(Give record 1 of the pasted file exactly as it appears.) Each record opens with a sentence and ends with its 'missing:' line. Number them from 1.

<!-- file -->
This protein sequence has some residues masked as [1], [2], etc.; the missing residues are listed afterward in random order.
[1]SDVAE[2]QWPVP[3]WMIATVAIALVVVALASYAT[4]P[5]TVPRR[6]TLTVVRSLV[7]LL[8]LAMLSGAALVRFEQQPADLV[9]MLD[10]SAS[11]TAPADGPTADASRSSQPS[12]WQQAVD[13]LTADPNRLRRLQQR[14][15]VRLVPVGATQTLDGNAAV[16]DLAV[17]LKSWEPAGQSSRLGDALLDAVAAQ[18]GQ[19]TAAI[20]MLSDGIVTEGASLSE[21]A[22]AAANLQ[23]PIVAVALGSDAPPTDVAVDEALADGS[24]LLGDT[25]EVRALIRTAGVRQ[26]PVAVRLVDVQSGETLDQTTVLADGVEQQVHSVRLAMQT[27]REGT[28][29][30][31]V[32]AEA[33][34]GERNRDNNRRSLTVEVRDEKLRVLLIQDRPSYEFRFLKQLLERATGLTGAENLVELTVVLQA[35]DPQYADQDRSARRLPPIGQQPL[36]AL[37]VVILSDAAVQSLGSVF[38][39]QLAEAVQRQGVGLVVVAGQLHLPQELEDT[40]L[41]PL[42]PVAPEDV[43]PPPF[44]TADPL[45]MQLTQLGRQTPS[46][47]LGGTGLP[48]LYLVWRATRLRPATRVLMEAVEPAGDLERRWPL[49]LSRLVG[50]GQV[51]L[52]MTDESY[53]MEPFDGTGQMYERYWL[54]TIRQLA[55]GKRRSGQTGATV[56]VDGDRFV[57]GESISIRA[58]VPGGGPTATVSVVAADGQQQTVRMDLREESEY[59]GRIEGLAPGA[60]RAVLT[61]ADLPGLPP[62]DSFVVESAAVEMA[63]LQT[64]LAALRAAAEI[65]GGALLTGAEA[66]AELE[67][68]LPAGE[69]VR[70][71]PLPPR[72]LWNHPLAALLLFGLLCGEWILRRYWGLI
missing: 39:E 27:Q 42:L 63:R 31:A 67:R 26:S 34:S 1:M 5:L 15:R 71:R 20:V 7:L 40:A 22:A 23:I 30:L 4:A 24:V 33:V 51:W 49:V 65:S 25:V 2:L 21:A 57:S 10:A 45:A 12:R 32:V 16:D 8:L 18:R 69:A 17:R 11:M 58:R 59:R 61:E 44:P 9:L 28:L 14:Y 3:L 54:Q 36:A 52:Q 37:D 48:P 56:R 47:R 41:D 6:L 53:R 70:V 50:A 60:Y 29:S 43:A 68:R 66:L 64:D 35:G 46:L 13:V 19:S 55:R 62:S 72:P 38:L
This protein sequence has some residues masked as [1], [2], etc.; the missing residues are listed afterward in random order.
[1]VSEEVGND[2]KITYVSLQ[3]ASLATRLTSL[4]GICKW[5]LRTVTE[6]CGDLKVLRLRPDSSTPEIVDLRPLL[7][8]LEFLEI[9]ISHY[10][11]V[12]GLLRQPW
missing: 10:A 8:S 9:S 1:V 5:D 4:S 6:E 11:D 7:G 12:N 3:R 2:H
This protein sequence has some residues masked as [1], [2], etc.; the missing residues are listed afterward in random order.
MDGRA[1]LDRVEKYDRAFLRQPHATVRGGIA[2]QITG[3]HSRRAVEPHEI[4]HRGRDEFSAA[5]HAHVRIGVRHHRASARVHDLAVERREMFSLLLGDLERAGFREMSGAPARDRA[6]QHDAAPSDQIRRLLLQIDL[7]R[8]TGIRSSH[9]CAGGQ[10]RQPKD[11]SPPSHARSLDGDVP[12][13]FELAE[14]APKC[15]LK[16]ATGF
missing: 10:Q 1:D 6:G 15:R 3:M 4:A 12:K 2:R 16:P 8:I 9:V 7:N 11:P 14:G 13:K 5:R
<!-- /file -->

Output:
This protein sequence has some residues masked as [1], [2], etc.; the missing residues are listed afterward in random order.
[1]SDVAE[2]QWPVP[3]WMIATVAIALVVVALASYAT[4]P[5]TVPRR[6]TLTVVRSLV[7]LL[8]LAMLSGAALVRFEQQPADLV[9]MLD[10]SAS[11]TAPADGPTADASRSSQPS[12]WQQAVD[13]LTADPNRLRRLQQR[14][15]VRLVPVGATQTLDGNAAV[16]DLAV[17]LKSWEPAGQSSRLGDALLDAVAAQ[18]GQ[19]TAAI[20]MLSDGIVTEGASLSE[21]A[22]AAANLQ[23]PIVAVALGSDAPPTDVAVDEALADGS[24]LLGDT[25]EVRALIRTAGVRQ[26]PVAVRLVDVQSGETLDQTTVLADGVEQQVHSVRLAMQT[27]REGT[28][29][30][31]V[32]AEA[33][34]GERNRDNNRRSLTVEVRDEKLRVLLIQDRPSYEFRFLKQLLERATGLTGAENLVELTVVLQA[35]DPQYADQDRSARRLPPIGQQPL[36]AL[37]VVILSDAAVQSLGSVF[38][39]QLAEAVQRQGVGLVVVAGQLHLPQELEDT[40]L[41]PL[42]PVAPEDV[43]PPPF[44]TADPL[45]MQLTQLGRQTPS[46][47]LGGTGLP[48]LYLVWRATRLRPATRVLMEAVEPAGDLERRWPL[49]LSRLVG[50]GQV[51]L[52]MTDESY[53]MEPFDGTGQMYERYWL[54]TIRQLA[55]GKRRSGQTGATV[56]VDGDRFV[57]GESISIRA[58]VPGGGPTATVSVVAADGQQQTVRMDLREESEY[59]GRIEGLAPGA[60]RAVLT[61]ADLPGLPP[62]DSFVVESAAVEMA[63]LQT[64]LAALRAAAEI[65]GGALLTGAEA[66]AELE[67][68]LPAGE[69]VR[70][71]PLPPR[72]LWNHPLAALLLFGLLCGEWILRRYWGLI
missing: 39:E 27:Q 42:L 63:R 31:A 67:R 26:S 34:S 1:M 5:L 15:R 71:R 20:V 7:L 40:A 22:A 23:I 30:L 4:A 24:V 33:V 51:W 49:V 65:S 25:V 2:L 21:A 57:S 10:A 45:A 12:R 32:V 16:D 8:L 18:R 69:A 17:R 11:M 58:R 59:R 61:E 44:P 9:L 28:L 14:Y 3:L 54:Q 36:A 52:Q 37:D 48:P 56:R 47:R 41:D 6:L 53:R 70:V 50:A 60:Y 29:S 43:A 68:R 66:L 64:D 35:G 46:L 13:V 19:S 55:R 62:S 72:P 38:L